The nineties saw many monumental events in the field of video games, such as the full swing rivalry between Nintendo and Sega on the console market, the rise of first person shooters with Doom and Half-Life, and the transition from cartridges to compact discs as the main medium of game distribution. The console market was gradually taking precedence over the coin-operated arcade market, but the public gaming scene still had a place thanks to the popularity of Street Fighter II. Yes, among many things, the nineties were the heyday of one-on-one fighting games, with SF2 starting a wave of competitive virtual martial arts tournaments. Capcom found considerable rivals in SNK's King of Fighters and Midway's Mortal Kombat series, but Sega changed the game with Virtua Fighter by bringing fighters into a more realistic three-dimensional theater. Before upgrading to fully polygonal 3D, Sega tried the waters by utilizing the magic of precariously placed concave mirrors to make 2D sprites seem as if they were holograms popping out from a flat surface. This curious concept was dubbed Holosseum, and it was a fantastic failure in every possible factor.
You can tell Sega tried to make it something special, though. It was their second ever game to use their special "holographic theater" setup after Time Traveler, a Dragon's Lair-style live action game (appropriately designed by Rick Dyer, creator of Dragon's Lair) which made it seem as if the actors were on the video surface instead of inside it. It was a neat-looking game that held minor popularity in arcades, and Sega tried to recreate the magic with Holosseum, with less than stellar results. It gets pretty screwy from the get go, as after plunking in a quarter and hitting the start button, you are greeted by a rather disturbing giant purple head who serves as your announcer. He speaks with an overtly exuberant voice and promises "Pulse-pounding action guaranteed," in those exact words. You are then introduced to the character select screen which gives you a whopping total of four choices. Yep, four and no more. Considering Street Fighter II, released a year prior, had a meaty choice of eight (granted, two were clones of each other, but that's still seven original styles), Holosseum's cast feels pretty barren. Heck, even Fatal Fury felt like it had more variety with eight opponents, despite only having three selectable characters.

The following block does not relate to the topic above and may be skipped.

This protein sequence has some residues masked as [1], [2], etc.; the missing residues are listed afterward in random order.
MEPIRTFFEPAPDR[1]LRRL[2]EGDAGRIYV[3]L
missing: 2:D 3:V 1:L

Anyway, the cast is mostly comprised of boring martial arts archetypes, including Dompayagen the Muay Thai kickboxer, Chen the kung fu artist, and karate shihan Dave. The most interesting of the four is Jack Garrison, a hulking Ahnuld-esque beefsteak of a man who is billed as a "self-taught martial artist." Looking at him, you feel he'd be the big power wrestler of the cast, but he actually fights entirely with kicks despite having an incredibly sizable upper body. He boasts "my legs are stronger than my arms" after winning matches sometimes, though whether that's a legit reason or macho posturing is undisclosed. All characters have their own quotes and shouts rendered in bad voice acting, and they have their own themes to boot, though their leitmotifs oddly alternate between each other for each new round. The music is pretty energetic but none of it is too memorable, nor is it too grating either. It takes a backseat to the real star of the game: the visual presentation. In its original element, the holographic sprites actually look pretty neat, but MAME has not gotten to the point where it can replicate Sega's illusionary technology. Still, even if you're fighting on a flat black background while playing on emulation, the sprites themselves are fluid and well-animated to the point where they might have been rotoscoped. A neat touch is how blue and red spotlight flashes appear whenever characters strike or block attacks, a subtle yet dynamic effect which looks even cooler on the original machine.